We have made the import of measured traverse spectra from the Zeiss SQL database more flexible. Up to now the scanner processed all new spectra not analyzed by BREIN. In order to do so it sends an SQL search command to the Optoplex Q database filtering out spectra with IDs larger than the last processed ID,
You can now inject more search criteria into the SQL search command filtering in a more complex manner. In order to inject additional search conditions you have to add 2 lines to the optoplex_sql_spectrum_scanner,ini file, The first line is ‘Optoplex Q where phrase’ and the second line the injected SQL fragment. Here is an example:
Optoplex Q where phrase
and (measpointindex = 1 or measpointindex = 10)
When you re-start the scanner it will only process spectra recorded at measurement positions 1 and 10 – all other spectra are ignored.
Based on WOSP-SUNBLOCK, the WOSP-NOLAB system can be used in glass factories to measure solar reflectance and transmittance (300 … 2500 nm) of large pieces of glass. Total measurement time is about 5 s.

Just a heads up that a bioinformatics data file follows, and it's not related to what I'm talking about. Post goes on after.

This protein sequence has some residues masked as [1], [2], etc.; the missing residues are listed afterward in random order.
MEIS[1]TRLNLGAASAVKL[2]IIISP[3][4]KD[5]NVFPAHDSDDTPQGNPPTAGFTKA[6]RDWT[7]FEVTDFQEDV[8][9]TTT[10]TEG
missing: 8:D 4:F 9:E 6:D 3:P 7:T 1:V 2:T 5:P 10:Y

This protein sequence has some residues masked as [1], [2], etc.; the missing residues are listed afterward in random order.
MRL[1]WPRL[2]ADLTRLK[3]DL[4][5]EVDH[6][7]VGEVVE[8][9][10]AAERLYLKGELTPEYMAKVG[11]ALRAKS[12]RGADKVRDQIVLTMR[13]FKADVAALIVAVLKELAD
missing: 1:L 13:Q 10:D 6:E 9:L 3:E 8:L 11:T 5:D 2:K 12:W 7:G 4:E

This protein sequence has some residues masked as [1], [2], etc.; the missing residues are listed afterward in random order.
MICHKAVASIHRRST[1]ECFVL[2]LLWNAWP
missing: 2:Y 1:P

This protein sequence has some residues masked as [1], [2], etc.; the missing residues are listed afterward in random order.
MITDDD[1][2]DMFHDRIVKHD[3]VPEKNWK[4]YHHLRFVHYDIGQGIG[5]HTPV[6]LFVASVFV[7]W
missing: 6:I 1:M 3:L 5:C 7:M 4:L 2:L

The CODE software used for data acquisition can predict the technical performance data (color, g-value, solar R and T) of arbitrary final glazing products built with the just produced coated pane. All data (spectra, measured and predicted performance data) can be automatically exported to an external SQL database.
Multiple angle reflectance measurements
Glass for buildings and cars may have different appearance with respect to color when the viewing angle changes. The angular dependence of color values is important for the design of glass coatings, and hence it is important to verify that the wanted color values are obtained after coating deposition.